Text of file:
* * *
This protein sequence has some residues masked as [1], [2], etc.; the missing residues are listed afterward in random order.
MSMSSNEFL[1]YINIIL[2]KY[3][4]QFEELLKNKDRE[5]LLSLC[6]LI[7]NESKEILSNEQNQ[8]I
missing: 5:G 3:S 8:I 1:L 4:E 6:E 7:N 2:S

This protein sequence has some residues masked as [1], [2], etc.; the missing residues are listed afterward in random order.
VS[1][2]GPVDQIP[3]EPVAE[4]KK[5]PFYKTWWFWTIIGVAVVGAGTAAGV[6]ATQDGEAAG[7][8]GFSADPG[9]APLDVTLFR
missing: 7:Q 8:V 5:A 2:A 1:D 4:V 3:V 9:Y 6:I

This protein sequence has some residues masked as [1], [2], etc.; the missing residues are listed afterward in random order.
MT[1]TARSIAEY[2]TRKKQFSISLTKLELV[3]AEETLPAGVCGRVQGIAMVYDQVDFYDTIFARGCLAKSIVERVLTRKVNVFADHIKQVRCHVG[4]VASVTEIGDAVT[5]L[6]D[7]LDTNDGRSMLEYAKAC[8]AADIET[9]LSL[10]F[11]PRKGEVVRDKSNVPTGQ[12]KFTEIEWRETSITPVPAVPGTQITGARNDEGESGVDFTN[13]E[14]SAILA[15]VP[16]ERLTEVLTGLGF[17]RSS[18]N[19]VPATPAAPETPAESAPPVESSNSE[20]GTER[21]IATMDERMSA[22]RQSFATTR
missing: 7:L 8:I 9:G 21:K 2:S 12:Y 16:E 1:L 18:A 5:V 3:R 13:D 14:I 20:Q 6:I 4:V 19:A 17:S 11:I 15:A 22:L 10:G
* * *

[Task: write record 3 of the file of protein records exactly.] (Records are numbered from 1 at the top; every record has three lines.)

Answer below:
This protein sequence has some residues masked as [1], [2], etc.; the missing residues are listed afterward in random order.
MT[1]TARSIAEY[2]TRKKQFSISLTKLELV[3]AEETLPAGVCGRVQGIAMVYDQVDFYDTIFARGCLAKSIVERVLTRKVNVFADHIKQVRCHVG[4]VASVTEIGDAVT[5]L[6]D[7]LDTNDGRSMLEYAKAC[8]AADIET[9]LSL[10]F[11]PRKGEVVRDKSNVPTGQ[12]KFTEIEWRETSITPVPAVPGTQITGARNDEGESGVDFTN[13]E[14]SAILA[15]VP[16]ERLTEVLTGLGF[17]RSS[18]N[19]VPATPAAPETPAESAPPVESSNSE[20]GTER[21]IATMDERMSA[22]RQSFATTR
missing: 7:L 8:I 9:G 21:K 2:S 12:Y 16:E 1:L 18:A 5:V 3:R 13:D 14:I 20:Q 6:I 4:V 19:A 17:S 11:I 15:A 22:L 10:G